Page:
17 November 2002

To: ukcrypto@chiark.greenend.org.uk
Subject: Re: PIN's and credit cards.
Date: Sun, 17 Nov 2002 13:06:13 +0000
From: Ross Anderson <Ross.Anderson@cl.cam.ac.uk>

"J. Ottosson" wrote:

> This is a very special field but for those without any kind of inside view 
> into it I can say that there is substantial effort being put into the 
> physical design and sw implementation of for example PEDs.

The security of the global ATM network is so badly broken that I don't
think any amount of device-level due diligence will make a real

The reason for the big jump in credit card fraud in Britain four or
five years ago was a very simple innovation in criminal technology. In
the old days, a middleperson attack typically involved a waiter in a
dodgy restaurant swiping a card an extra time through a copier. Once
enough people complained, the restaurant would be identified and he'd
be caught. The countermeasure was simple: stand the customer his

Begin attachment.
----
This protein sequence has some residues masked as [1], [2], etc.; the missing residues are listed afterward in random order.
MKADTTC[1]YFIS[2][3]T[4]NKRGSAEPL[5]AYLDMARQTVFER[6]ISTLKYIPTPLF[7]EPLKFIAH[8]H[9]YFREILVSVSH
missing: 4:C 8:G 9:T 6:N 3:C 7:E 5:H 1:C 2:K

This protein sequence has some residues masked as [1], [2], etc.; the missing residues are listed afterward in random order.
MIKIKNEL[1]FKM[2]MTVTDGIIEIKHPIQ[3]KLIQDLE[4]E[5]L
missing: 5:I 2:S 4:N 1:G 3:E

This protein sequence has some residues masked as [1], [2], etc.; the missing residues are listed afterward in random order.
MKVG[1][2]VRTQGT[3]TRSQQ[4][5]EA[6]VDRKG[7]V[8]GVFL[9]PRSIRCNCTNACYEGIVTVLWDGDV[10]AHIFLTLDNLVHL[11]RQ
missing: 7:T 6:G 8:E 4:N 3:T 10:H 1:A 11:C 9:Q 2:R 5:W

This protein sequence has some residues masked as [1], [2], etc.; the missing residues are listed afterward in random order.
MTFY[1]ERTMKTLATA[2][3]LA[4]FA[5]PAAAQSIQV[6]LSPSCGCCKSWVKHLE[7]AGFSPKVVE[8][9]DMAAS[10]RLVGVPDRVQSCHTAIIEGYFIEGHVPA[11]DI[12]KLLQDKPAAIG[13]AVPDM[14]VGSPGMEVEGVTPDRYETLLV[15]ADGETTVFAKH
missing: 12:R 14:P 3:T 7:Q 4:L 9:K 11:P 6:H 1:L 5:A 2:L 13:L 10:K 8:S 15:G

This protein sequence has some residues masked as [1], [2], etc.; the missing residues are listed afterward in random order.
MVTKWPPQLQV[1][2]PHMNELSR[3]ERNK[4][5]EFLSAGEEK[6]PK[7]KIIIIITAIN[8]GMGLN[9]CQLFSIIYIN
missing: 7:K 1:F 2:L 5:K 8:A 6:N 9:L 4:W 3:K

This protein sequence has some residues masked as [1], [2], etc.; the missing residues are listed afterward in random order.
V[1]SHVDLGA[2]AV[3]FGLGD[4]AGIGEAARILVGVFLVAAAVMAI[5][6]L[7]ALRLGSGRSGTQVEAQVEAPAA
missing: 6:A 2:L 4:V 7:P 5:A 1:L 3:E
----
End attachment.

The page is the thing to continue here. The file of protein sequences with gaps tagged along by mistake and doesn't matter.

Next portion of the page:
lunch.  A year later, when you charged $4000 in casino chips in Las
Vegas, the customer would have completely forgotten the meal. Against
tokens that are trivial to forge, such as mag stripe cards, false
terminal attacks are as good as unstoppable. That's one of the reasons
why the move to PINs at the point of sale is really asking for it.

Even in the absence of false terminals, systems are still so
vulnerable to attack by insiders that essentially the only effect of
doing security certification of PIN pads is to give bank lawyers a
little bit more paper to wave at gullible judges, for the growing
number of cases where banks tell angry customers to go jump in the

The fundamental failure isn't technical, but regulatory. See
or <http://www.cl.cam.ac.uk/ftp/users/rja14/econ.pdf>.

There are many severe technical problems too. There are some truly
appalling vulnerabilities in the encryption devices used to protect
customer PINs within banks. The paper Mike Bond and I wrote on API
security <http://www.cl.cam.ac.uk/users/mkb23/research/API-Attacks.pdf>
is only the tip of the iceberg. There is much more to be published in
the next few months.

There are also all the 'old faithful' attacks, as documented in

The people who work on PIN security for the banks are in a hole, and
they do not seem to have the sense to stop digging